“Look Mom! I think I’m getting trimmer!” and he lifted his shirt to show his belly to me. It had only been a couple days, but it did look like he had slimmed up a tiny bit.

“Great job, Taz!” I told him. “Just you wait, you’re going to see a difference in no time if you keep up eating healthy.”

Recipe and meal plan of attack:

RICOTTA SMOOTHIE RECIPE (123 total calories)

½ cup Orange Juice (55 calories)
¼ cup Skim Milk (23 calories)
½ tsp Vanilla
¼ cup Non-fat Ricotta Cheese (45 calories)
1 packet sweetener

Put all ingredients in a blender and blend until mixed.

Fruit can be added (though that changes the calorie count), like a banana, strawberries, or a mango, etc. I also fix him one egg and a piece of toast to go with it so that he gets a nice full breakfast to get him through the first part of the day. For lunch he gets one sandwich, a Roaring Waters Capri-Sun, a piece of fruit, and a snack (like crackers with peanut butter or cheese). After school he gets a snack like a banana or a quesadilla. And dinner is a normal sized plate of food that consists of a protein, a grain, and a vegetable with a glass of milk. No seconds allowed.

Week one has been successful. I’m very proud of my boy!

Is your child struggling with weight? What about body image issues? How have you encouraged healthy eating and exercise for weight loss without hurting their self esteem? And if you are a naturally active and slim family, what kinds of things does your family do to keep healthy?

Getting off the Dieting Roller Coaster

Dieting. It’s in every woman’s vocabulary. And the meaning of this word varies.

1. Killing yourself slowly.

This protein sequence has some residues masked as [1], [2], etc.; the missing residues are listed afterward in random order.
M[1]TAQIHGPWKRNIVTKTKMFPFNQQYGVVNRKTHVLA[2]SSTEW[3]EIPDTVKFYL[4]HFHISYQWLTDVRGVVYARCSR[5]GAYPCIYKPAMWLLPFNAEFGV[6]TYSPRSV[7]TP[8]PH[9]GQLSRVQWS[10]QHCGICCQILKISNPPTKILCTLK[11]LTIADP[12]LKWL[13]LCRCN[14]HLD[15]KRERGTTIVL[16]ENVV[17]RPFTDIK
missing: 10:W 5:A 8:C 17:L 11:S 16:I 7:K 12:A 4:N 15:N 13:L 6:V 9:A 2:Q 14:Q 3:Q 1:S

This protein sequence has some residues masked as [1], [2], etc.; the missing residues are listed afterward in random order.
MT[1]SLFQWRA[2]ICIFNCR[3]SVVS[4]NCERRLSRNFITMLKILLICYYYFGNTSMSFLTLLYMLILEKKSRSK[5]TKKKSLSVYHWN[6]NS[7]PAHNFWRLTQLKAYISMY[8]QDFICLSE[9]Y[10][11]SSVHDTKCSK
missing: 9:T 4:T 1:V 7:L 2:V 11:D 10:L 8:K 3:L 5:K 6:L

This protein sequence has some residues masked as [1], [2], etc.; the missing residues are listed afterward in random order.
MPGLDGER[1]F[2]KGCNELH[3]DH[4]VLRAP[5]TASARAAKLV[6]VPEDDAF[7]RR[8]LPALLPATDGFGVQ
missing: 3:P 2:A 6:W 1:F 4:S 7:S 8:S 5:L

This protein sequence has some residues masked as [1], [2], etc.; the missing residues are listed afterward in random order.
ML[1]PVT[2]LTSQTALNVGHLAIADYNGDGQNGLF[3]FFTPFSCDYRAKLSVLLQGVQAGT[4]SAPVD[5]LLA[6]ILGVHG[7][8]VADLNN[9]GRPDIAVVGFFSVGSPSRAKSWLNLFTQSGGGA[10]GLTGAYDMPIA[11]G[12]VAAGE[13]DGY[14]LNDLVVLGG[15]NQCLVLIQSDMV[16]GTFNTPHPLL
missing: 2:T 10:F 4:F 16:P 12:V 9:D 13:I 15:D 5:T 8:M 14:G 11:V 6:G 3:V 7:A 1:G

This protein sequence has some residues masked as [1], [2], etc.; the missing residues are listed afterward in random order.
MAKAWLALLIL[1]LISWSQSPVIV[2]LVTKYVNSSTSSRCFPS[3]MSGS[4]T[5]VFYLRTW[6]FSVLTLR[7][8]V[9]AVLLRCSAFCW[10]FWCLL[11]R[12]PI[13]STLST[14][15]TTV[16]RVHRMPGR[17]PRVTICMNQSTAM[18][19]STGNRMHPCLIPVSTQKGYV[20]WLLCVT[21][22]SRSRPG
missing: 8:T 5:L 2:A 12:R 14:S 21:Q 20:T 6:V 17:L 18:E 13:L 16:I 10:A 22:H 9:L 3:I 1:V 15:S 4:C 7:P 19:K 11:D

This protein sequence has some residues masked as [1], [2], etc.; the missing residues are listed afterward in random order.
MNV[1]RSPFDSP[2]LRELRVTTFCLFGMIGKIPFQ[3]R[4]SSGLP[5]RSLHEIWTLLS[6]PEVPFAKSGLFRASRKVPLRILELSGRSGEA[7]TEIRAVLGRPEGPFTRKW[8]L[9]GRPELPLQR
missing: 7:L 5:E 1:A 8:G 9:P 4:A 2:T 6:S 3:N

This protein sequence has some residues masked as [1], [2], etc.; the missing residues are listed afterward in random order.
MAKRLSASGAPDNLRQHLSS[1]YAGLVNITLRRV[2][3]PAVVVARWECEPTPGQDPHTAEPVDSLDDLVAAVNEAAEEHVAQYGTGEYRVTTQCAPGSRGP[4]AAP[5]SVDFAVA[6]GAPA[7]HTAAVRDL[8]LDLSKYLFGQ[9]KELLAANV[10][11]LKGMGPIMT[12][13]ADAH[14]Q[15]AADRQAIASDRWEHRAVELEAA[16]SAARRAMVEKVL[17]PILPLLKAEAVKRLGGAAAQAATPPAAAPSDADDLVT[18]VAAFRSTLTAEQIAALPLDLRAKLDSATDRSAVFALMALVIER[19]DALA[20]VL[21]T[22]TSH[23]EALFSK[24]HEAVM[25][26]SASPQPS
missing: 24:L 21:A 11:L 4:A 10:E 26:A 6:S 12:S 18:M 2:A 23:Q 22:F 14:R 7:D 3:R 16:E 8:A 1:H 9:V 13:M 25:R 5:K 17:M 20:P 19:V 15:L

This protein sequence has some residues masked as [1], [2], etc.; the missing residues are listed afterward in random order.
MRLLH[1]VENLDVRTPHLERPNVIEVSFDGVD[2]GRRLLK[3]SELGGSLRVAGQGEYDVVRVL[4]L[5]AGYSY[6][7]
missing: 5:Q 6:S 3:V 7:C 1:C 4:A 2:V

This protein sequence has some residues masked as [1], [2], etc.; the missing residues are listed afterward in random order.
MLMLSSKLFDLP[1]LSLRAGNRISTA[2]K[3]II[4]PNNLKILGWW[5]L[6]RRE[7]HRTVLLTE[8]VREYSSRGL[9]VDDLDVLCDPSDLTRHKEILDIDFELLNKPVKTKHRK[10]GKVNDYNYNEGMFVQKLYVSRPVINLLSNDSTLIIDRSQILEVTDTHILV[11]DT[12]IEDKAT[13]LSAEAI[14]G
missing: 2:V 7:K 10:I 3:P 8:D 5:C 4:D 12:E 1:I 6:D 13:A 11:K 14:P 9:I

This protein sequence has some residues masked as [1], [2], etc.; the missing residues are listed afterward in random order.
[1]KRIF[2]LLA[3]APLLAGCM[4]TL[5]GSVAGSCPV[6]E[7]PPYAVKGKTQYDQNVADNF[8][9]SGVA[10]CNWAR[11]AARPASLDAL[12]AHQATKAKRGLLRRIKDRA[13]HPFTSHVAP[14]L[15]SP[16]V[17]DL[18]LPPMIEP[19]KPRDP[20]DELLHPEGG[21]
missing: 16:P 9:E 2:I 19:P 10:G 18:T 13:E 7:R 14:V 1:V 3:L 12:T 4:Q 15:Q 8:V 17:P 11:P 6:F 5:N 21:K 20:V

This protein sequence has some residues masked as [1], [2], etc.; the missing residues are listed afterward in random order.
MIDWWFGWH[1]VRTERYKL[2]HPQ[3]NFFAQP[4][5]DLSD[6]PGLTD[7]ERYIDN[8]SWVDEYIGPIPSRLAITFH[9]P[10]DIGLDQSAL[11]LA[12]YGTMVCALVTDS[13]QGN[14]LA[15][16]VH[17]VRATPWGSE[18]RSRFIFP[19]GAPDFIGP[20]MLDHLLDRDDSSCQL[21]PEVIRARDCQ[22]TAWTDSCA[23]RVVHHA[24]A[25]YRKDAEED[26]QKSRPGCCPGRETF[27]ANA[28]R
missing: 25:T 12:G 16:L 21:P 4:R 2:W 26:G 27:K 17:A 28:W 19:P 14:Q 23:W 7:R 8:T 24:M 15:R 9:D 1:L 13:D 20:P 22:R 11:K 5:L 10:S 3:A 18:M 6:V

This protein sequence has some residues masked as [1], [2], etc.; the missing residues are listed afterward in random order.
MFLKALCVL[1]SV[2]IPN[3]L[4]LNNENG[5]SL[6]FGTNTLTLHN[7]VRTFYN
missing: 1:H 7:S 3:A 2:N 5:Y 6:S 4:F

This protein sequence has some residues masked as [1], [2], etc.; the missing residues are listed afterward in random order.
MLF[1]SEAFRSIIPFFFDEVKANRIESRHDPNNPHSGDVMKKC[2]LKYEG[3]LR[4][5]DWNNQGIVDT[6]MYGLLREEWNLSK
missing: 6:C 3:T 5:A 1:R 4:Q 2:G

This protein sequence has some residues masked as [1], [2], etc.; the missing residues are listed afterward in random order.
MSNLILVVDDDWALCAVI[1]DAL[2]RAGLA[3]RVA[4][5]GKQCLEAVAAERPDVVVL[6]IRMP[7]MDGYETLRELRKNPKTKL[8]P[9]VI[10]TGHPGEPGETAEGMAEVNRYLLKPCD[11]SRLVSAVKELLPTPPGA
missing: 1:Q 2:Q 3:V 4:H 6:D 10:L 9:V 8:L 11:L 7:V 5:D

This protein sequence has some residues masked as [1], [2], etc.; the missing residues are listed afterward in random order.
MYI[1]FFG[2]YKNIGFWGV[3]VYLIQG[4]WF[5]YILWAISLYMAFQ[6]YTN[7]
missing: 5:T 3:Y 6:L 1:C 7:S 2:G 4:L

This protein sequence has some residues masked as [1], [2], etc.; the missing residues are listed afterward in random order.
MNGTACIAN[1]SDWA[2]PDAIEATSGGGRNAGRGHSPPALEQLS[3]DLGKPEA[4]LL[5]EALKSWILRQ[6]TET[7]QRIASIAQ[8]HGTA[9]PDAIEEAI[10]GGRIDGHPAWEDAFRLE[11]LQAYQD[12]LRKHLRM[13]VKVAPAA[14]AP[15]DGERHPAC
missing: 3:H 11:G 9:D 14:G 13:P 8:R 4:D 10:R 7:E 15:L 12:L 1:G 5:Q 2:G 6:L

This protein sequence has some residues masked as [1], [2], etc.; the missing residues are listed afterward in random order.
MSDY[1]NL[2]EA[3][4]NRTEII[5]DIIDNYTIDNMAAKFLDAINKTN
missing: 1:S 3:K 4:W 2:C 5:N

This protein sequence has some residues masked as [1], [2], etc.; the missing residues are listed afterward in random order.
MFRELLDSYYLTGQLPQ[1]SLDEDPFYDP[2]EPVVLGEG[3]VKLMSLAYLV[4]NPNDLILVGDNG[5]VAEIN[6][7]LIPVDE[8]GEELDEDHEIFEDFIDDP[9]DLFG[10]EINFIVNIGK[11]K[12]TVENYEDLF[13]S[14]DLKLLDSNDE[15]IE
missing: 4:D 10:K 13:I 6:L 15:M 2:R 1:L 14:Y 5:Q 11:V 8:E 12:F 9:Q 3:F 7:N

2. Starving strategically.
3. Skipping foods you like only to eat them later when no one’s looking.
4. Being really good for weeks (or days) on end and then bingeing like food is going out of style.
5. Trying every damn diet that is deemed popular until you give up because it’s not working. (see #3)
6. Losing the same 5 pounds over and over again.
7. Gaining more weight each time you introduce a new diet to your system.
8. Cutting out pictures of fashion models as motivation to keep from eating that leftover piece of pie in the fridge.
9. Thinking murderous thoughts about that fashion model as you eat that leftover piece of pie in the fridge.

Can you tell I’ve been on the dieting roller coaster?

Every year I have strived to get back to my pre-baby body. Several times I came close. I tried Atkins and ate more meat than I could handle (and had the digestive problems to prove it). I tried South Beach, and kept having to repeat Phase #1 over and over every time I cheated and gave up for a stint. This resulted in a summer without fruit that I will never get back. I tired low carb diets that always ended in a complete massacre of anything that even closely resembled a piece of bread. I tried the no flour, no sugar diet, and realized I was missing the point when I was eating plates of French fries because they contained no flour and no sugar. I would go hungry only to eat more than I usually would when I could stand it no longer and gain back even more weight than I originally started out with.